The bounce back continues one year on from the start of the COVID pandemic.
Despite the ongoing constraints caused by labour and material shortages, reports of above average top line sales and overall profitability for most businesses provide a tangible projection that this financial year will conclude as one of the best in years.
The Business SA – William Buck Survey of Business Expectations for the March Quarter released today shows business conditions at their highest level since the global financial crisis, and business confidence is sitting at 114 points, 23 points above the ten-year average, creating a powerful combination for businesses.
This better than expected profitability scenario is also leading to increased business investment. Business owners are making hay while the sun shines by investing back into their business during a time of strength. This results in further job creation and investment in technology, plant and premises which further benefits the local economy.
Recruiting employees remains a significant challenge for many businesses. There’s a common belief that this is both an unintended result of Federal Government stimulus reducing the will for some unskilled workers to participate in the workforce until the end of March, and the inability to source international workers, particularly in regional SA. The availability of skilled workers is also a problem for 56% of businesses.
The end of JobKeeper and the JobSeeker supplement in March did not result in the dip many predicted, and with the continued rollout of the COVID-19 vaccine across Australia, we remain hopeful that there will be less uncertainty around domestic border closures resulting in ongoing strong business confidence.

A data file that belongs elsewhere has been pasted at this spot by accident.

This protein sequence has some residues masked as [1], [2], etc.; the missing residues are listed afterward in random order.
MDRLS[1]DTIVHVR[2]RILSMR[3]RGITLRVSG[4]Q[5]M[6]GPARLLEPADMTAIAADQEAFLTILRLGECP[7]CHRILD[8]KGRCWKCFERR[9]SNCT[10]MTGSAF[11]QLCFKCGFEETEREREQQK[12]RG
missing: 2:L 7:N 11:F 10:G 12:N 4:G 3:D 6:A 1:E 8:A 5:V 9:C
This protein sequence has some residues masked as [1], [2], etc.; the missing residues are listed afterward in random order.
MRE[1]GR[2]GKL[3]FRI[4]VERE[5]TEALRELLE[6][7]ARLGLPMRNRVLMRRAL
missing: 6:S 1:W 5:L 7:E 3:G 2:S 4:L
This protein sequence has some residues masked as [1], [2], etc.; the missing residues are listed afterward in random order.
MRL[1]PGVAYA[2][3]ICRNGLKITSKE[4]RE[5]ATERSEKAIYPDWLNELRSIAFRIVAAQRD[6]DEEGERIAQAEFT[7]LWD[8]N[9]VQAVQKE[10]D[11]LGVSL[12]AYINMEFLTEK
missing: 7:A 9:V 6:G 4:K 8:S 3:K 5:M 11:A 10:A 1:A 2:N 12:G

According to the Survey, 37% of businesses are having difficulty sourcing materials with over 79% of those reporting increased difficulty in importing from international suppliers.
Business owners have taken the pandemic as an opportunity to review their processes and lifecycle. This has led to an overall increase in businesses defining a succession plan, with 63% having either already developed or in the process of developing one – up 10% from three years ago. Ten per cent of businesses say COVID has brought forward their exit plans, and 22% say it has delayed their succession.
Overall, the upward trajectory of confidence and conditions are resulting in 35% of businesses having a more positive outlook on their organisation than pre-COVID, and 56% of businesses expecting the state economy to perform even better in the next year.
Although businesses remain cautious due to the risk of outbreaks or snap lockdowns, and despite shortages of supply and workers, they are displaying encouragement by pushing through, investing in their business during a time of strength and contributing to the ongoing growth of the South Australian economy.